Restaurateur Victor Yap on culinary entrepreneurship and his latest venture Peaches and Cream

Paying homage to modern European cuisine, the brasserie's menu is inspired by his time spent abroad.

Yap: Peaches and Cream marks a return to the flavours that shaped my ‘culinary formative years’ in London and beyond (All photos: Shahrill Basri/ The Edge Malaysia)

Options: You opened Peaches and Cream in June 2023. Tell us the story behind the brasserie’s name.
Victor Yap:
I chose it as peaches are one of my favourite fruits. To me, they invoke a sense of sweetness, juiciness, warmth and comfort. I thought the name just clicked.

The menu, we are told, is heavily inspired by your years of living in the UK and as your European travels. Can you tell us more?
I lived in London in the 2000s and travelled around Europe frequently. While working as a civil engineer, I also ran a supper club from my apartment, focusing on regional recipes, seasonal ingredients and festive menus. These intimate gatherings began shaping my culinary interests and appreciation for the classics. London’s dynamic food scene in the 2000s was also hugely influential. The rise of celebrity chefs and the influx of Mediterranean flavours revitalised pub food and brought a wave of exciting international cuisines, from Japanese to Levantine and Mexican. The evolving food scene then sparked my interest to learn more, which further fuelled my culinary journey.

This would be your third F&B venture after Tray and Fittie Sense. What made you decide to pay homage to modern European cuisine?
Tray Cafe was a satisfying chapter in my culinary journey, and I’m immensely proud of Fittie Sense coming up to its seventh anniversary soon! Peaches and Cream marks a return to the flavours that shaped my ‘culinary formative years’ in London and beyond. It’s more than just a business venture, it’s a personal pilgrimage back to the classics, the dishes that first tickled my taste buds and continue to resonate deeply. Tray, with its blend of European comfort and a Malaysian twist, was a wonderful experiment in cultural fusion. But a decade spent navigating the ever-evolving Malaysian culinary landscape left me yearning for the unwavering charm of the classics. They’re not just familiar choices, they’re a timeless comfort anchored in a sea of culinary innovation.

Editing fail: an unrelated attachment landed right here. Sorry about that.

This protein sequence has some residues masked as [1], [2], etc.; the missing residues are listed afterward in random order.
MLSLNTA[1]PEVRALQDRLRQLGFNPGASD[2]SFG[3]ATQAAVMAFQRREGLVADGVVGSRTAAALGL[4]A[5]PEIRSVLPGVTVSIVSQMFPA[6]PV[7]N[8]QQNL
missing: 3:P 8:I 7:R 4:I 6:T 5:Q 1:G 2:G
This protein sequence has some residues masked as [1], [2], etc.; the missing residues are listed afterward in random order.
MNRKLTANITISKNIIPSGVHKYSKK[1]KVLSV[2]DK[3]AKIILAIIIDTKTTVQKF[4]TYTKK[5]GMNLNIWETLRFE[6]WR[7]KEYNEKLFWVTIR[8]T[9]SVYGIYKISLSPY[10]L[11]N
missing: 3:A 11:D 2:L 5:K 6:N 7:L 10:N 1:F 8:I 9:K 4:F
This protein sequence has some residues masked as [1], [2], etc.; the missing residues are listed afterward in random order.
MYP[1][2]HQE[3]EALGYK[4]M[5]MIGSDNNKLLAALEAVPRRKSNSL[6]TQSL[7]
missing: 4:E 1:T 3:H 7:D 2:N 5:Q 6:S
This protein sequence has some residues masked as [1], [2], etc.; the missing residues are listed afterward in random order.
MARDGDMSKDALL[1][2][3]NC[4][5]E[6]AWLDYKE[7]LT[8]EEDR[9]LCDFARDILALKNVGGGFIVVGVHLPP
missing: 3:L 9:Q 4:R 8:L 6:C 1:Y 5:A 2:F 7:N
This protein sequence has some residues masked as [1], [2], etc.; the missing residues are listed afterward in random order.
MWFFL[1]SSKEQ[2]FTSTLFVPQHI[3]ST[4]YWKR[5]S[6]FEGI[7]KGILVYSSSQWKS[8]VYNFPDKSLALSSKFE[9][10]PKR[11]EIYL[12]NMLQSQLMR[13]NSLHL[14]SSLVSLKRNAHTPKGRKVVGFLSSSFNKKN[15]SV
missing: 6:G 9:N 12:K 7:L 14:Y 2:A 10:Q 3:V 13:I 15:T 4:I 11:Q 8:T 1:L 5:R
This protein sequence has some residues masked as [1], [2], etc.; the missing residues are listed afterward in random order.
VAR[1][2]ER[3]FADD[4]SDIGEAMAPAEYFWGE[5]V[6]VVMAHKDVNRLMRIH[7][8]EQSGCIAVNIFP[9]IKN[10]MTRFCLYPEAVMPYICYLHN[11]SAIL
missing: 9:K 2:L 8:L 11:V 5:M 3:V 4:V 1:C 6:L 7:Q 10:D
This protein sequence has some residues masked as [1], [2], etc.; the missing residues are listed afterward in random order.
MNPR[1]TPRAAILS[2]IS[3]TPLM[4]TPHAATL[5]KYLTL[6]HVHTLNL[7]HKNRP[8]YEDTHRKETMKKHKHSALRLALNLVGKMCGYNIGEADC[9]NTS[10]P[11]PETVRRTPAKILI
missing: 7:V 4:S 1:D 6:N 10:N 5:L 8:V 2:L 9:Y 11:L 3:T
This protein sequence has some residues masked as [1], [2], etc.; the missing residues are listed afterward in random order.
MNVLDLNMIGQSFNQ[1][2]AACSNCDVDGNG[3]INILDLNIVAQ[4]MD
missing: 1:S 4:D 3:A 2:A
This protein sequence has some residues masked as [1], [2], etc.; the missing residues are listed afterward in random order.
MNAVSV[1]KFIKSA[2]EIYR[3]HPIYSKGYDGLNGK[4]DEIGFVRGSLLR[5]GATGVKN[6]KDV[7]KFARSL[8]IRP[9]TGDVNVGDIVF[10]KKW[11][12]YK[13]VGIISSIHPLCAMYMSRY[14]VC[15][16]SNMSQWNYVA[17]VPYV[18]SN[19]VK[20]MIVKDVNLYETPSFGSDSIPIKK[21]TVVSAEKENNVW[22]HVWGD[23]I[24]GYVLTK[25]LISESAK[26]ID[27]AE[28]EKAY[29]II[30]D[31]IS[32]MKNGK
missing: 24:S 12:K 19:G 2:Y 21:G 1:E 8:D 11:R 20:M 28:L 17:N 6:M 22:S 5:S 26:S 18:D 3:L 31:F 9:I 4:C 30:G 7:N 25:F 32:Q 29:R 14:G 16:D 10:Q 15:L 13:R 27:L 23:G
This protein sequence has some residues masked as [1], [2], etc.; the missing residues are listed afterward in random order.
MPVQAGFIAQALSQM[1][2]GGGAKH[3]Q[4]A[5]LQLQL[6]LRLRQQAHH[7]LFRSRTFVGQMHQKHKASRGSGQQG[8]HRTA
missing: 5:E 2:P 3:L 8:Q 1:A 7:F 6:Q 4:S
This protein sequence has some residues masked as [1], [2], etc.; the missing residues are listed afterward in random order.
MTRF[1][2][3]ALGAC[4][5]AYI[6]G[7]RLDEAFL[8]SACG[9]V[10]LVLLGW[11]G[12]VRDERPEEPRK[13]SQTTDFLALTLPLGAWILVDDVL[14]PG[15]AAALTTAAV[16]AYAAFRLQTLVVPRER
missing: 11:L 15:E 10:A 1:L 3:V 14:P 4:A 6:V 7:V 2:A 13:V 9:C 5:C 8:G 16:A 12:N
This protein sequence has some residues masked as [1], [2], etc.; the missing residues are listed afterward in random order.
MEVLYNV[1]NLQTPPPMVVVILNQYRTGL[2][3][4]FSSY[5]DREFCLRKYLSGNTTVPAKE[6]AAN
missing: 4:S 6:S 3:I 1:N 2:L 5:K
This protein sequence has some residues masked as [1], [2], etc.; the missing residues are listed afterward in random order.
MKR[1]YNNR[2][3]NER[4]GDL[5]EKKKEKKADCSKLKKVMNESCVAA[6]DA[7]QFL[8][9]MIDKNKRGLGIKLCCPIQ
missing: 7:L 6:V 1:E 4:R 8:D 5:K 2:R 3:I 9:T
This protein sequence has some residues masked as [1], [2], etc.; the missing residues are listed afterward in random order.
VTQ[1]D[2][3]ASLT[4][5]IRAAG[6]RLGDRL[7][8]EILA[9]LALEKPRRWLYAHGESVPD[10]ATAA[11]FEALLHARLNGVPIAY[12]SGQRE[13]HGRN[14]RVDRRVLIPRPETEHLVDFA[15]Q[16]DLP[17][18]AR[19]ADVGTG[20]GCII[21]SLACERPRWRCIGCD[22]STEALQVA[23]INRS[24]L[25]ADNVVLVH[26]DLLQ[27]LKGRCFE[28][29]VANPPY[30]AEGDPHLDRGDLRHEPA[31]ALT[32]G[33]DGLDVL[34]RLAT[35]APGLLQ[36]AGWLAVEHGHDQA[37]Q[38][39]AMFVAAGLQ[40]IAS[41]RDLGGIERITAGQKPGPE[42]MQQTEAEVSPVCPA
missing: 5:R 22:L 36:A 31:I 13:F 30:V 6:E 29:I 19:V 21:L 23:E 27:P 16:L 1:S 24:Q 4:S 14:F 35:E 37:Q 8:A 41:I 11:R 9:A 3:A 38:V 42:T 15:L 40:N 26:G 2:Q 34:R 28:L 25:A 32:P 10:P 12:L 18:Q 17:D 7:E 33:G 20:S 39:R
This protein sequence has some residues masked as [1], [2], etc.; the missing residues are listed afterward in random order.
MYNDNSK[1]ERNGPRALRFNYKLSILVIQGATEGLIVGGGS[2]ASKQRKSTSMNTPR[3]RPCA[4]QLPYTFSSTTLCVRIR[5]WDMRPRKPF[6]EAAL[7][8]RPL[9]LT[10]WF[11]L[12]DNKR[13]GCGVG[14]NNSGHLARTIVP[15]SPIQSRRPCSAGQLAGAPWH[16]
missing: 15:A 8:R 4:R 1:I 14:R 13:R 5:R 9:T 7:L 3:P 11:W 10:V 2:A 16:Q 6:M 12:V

Peaches and Cream is a place where one can revisit classic recipes and hidden dishes from the diverse regions of France, Italy, Spain and the British Isles

Foodie friends have told us Peaches and Cream’s dessert trolley is something else.
Ahh, the sweet chariot! It’s a rolling collection (literally) of all my favourite desserts. The classic Pound Cake and the zesty Lemon Pistachio Bundt are nods to teatime in London. But the real stars are the puddings, often overlooked but deserving of the spotlight. I also can’t resist a good tart. Lemon curd is a crowd-pleaser, but the rhubarb custard tart is my personal Achilles’ heel — that perfect balance of tart and sweet on a buttery base. And then the crowning glory: trifle. From our namesake peaches and cream, a celebration of juicy summer bounty (seasonal peaches from Spain and France), to the decadent chocolate, cherry and mascarpone (inspired by another favourite, the Black Forest), it’s a joyous pile-up of everything I want in a dessert.

What was your original childhood ambition?
Architect. The way it marries art and science to create something both functional and beautiful always fascinated me. But as an international student in the UK, seven years of education felt like a daunting mountain to climb, especially with the financial considerations. So, I turned to civil engineering, its more practical cousin. While it wasn’t quite sketching blueprints for dream homes, I found immense satisfaction in seeing buildings and structures take shape — from foundation to completion.